Once a project leaves the concept phase, after consultations with the clients and corrections where necessary, the final design of the product is created. This is followed by modelling and the creation of prototypes, mainly for evaluation. Then the project reaches the next stage, which is the actual product design.

Now every surface of the later product, every aspect that will be experienced by users is designed. In this phase, the designers need to work together very closely with the mechanical engineers. "We can inspire them to make better engineering solutions but they can also inspire us to make the most of their technology," says Húnfalvi. "I think engineering and product design should go hand in hand all the time and none of the parties should be left out. Otherwise, the product is going to be something either not working, or not usable for the average person at all."

In his opinion, there is no clear border between product design and mechanical engineering. "You get the best results if it stays a blurred line. The product designer needs to listen to the engineering side and vice versa. Together we need to figure out how each part should look, what materials should be used, how the parts are connected, how it opens and closes, or what sound it should make when it clicks."

Húnfalvi believes the product designers' most important responsibility during development is to keep the design as close as possible to the original concept. However, many times they need to re-evaluate their design in the process and make changes if necessary. "Sometimes the final product turns out very different. Sometimes we need to redesign certain parts of the project, take a step back and rethink the whole thing."

Iconic Hungarian shoes redesigned for modern challenges

Although Flying Objects worked on the designs of a great variety of different products, when asked, Húnfalvi claims that his favourite project was working with the Hungarian sneakers company Tisza. The company was enjoying a lot of fame in the 1970s and 1980s, and their return in the early 2000s was a huge success.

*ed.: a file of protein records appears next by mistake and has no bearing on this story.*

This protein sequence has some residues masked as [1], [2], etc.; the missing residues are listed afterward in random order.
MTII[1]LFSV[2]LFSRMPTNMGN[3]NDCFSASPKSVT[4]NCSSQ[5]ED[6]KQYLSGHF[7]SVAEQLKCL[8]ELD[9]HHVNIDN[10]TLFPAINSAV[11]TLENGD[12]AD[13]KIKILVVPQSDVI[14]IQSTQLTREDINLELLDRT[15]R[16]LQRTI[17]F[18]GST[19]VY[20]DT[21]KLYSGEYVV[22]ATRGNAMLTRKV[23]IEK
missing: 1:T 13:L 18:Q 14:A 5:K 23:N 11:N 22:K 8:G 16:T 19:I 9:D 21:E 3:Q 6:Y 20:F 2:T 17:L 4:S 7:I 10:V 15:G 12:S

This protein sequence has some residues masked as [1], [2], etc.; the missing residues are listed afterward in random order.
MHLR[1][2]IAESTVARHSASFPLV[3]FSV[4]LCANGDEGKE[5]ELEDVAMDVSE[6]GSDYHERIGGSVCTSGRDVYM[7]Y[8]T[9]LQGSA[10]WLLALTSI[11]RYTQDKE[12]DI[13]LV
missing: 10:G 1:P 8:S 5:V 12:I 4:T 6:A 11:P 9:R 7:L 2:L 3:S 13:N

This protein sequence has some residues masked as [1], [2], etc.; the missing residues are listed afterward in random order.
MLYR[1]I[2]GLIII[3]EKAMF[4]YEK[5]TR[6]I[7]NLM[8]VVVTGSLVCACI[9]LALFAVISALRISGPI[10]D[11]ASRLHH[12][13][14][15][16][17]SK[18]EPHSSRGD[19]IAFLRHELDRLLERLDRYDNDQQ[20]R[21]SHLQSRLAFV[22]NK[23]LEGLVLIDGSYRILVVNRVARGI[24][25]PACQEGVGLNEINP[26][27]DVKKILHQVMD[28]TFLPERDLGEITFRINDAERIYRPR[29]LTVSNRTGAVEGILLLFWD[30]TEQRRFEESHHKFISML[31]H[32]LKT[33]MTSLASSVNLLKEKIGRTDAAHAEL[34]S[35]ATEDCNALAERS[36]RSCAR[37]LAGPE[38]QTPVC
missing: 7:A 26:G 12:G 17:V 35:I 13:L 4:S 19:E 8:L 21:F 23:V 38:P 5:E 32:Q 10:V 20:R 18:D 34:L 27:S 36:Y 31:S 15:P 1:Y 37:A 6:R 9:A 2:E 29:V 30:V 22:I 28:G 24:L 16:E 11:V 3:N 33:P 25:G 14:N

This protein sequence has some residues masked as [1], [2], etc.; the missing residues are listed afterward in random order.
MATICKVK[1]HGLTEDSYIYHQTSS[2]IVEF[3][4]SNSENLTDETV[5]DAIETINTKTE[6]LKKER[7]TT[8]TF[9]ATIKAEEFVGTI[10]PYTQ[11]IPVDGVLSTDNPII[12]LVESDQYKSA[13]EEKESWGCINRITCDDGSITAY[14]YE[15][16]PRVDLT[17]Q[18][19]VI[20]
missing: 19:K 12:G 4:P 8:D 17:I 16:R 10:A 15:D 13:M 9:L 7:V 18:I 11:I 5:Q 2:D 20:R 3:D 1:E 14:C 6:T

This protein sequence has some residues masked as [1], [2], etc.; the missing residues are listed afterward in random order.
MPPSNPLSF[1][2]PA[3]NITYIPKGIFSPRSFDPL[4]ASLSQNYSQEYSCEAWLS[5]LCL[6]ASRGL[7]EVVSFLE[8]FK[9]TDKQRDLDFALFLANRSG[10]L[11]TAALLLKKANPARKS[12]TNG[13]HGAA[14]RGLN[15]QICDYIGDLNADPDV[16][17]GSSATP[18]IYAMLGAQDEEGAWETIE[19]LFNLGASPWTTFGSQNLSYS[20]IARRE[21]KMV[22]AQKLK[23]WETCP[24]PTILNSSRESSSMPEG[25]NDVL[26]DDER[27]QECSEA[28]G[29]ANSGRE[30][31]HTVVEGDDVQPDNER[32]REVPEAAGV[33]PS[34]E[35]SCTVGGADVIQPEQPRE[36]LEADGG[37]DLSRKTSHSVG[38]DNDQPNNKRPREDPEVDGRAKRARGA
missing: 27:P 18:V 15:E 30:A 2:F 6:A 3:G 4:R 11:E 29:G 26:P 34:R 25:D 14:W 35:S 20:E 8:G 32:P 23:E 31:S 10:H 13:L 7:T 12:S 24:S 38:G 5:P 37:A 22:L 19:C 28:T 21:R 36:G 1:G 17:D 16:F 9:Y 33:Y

Flying Objects was commissioned as external designers for a new pair of shoes. "When we were asked to design a shoe for Tisza we started our work in the archives," recounts Húnfalvi. There they managed to find a very outstanding pair of sneakers, a model from the 1980s.

Their task was to keep the theme and obscureness of the original while making it a wearable and street-proof everyday shoe. This commission was especially close to Húnfalvi's heart, as he says he always wanted to design sneakers: "It is not only about styling, it is not only ergonomics, it is such a complex thing, that has a lot of emotion in it."

Working with Tisza had the additional advantage of seeing the final product out in the stores in just under six months, which is remarkably fast in this field. As Húnfalvi explains, it usually takes up to three or four years until a product reaches the market.

But the best part, he says, was getting to know yet another different industry and looking at things from a different perspective. "I really love being a product designer, not because I care much about product design itself but I care about the people benefitting from a good design. You need to dive into people's lives, their work environments and job routines to make the best product possible."

For further information about the works of Flying Objects see